Stickman Readers' Submissions November 3rd, 2008

Misadventures with Noi: The Last Phone Call

The new operating rules for my relationship with Noi, her working and me worried about my move back to America, brought a new openness in our relationship. The tensions from before, like who is lying, who is sleeping around, where is the money going,
were completely gone. I never noticed before how often I was using a forced smile in my interactions with Noi, but now the smiles came naturally, without pre-thought, and I noticed the same in her. We became better friends, doing more shopping
together in small stores, instead of the more formal trips to Takashymia where we walked together in silence (money tension). As her schedule became more nocturnal, we relished our time together in the early evening, usually by finding some small,
inexpensive restaurant where she would tell me funny stories about her bar girlfriends and the latest blow-up of some meth’ed-out katoey. As I did not share in her rewards, I was less a pimp than a personal confidante,
and when we reunited in the early morning hours, she always curled up close to me in a way that she had never done before. Mostly thinking about my next life in America, this new arrangement seemed to suit me just fine, as it did Noi.

As my duties in Singapore were less demanding, I started to travel more, especially to Thailand. On the weekends that Noi had to leave Singapore, I would fly with her to Bangkok on Friday afternoon and then return the following Monday or Tuesday. Having
earlier explored all the interesting places in Bangkok, we went to Koh Phuket, Pattaya, Hua Hin and Chang Mai. On other long weekends, we would fly to her home outside Udon Thani and use her diesel truck to travel all around Issan. As I was no
longer viewed as the farang that would only go to farang places, Noi took me to Thai favorites, like the Buddhist temple built in the side of a rock outcrop, a couple of big Buddhas, and an old but charming restaurant
boat outside of Nongkhai that cruised the Mekong River as you ate. Once, while visiting the temple at Wat Ban Rai near Chayaphum, we were looking in the window of a closed door at an assemblage of monks and Thai civilians. One of the civilian
men saw us and started waving his hand. I wanted to run, thinking we had disturbed them, when the door opened and we were invited in. We sat on the floor with the other civilians and on a raised platform sat some monks eating. One of the monks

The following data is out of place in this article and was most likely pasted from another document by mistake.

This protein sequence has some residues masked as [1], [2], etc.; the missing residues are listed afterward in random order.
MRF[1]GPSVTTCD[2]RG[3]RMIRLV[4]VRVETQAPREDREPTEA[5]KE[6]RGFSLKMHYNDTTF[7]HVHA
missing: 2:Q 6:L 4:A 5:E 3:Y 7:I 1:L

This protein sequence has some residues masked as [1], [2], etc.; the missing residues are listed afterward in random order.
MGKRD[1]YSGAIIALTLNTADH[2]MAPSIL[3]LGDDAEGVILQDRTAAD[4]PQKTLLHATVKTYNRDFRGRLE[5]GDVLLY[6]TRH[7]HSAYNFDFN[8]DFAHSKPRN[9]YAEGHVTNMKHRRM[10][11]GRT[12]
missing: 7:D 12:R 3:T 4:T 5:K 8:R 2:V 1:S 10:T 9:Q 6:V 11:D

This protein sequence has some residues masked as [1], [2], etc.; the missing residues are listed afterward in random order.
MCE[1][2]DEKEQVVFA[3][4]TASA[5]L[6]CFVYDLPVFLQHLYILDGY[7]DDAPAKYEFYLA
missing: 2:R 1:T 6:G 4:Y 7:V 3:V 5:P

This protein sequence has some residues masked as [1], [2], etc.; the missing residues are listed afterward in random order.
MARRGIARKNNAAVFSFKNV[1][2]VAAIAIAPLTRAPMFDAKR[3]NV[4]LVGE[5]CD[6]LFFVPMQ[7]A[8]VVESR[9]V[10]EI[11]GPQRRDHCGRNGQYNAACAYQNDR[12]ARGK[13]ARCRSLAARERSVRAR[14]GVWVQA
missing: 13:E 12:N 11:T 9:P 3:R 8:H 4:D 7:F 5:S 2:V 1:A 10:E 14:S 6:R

was the famous Luang Phor Khoon Parisuttho, who is revered in Issan. He looked up at me, smiled broadly, and then continued eating. After they finished and retired, one of the Thai men told Noi that Luang Phor Khoon had asked us to stay, have
some lunch, and then speak with him. After lunch, we were ushered into a small prayer room where the revered monk sat. He immediately engaged me in conversation, with Noi translating, about myself and the outside world. Then he asked if I was
Buddhist and I said I was still trying. He laughed at that, said I should visit him again and he would instruct me. Then, per Noi’s instruction, I placed two folded 500 baht notes between my flat hands and held then high to my forehead.
He took both notes but gave one back to me and said that he had foreseen that one day I would return to Thailand and do good things for Thailand’s poor. I still keep that note in my wallet and hope one day to fulfill his vision.

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The days of living in Asia were now winding down. I had engaged my company’s movers, informed Singapore immigration of when my last day was going to be so they could update my work permit, and had a few dinners with my small ring of “Buddhist
buddies” as I called them; Singaporean citizens who had taken me under their wing to show me the right Buddhist path. Since my condo lease ended a week before I was supposed to leave, I could stay in the hotel of my choice the final week.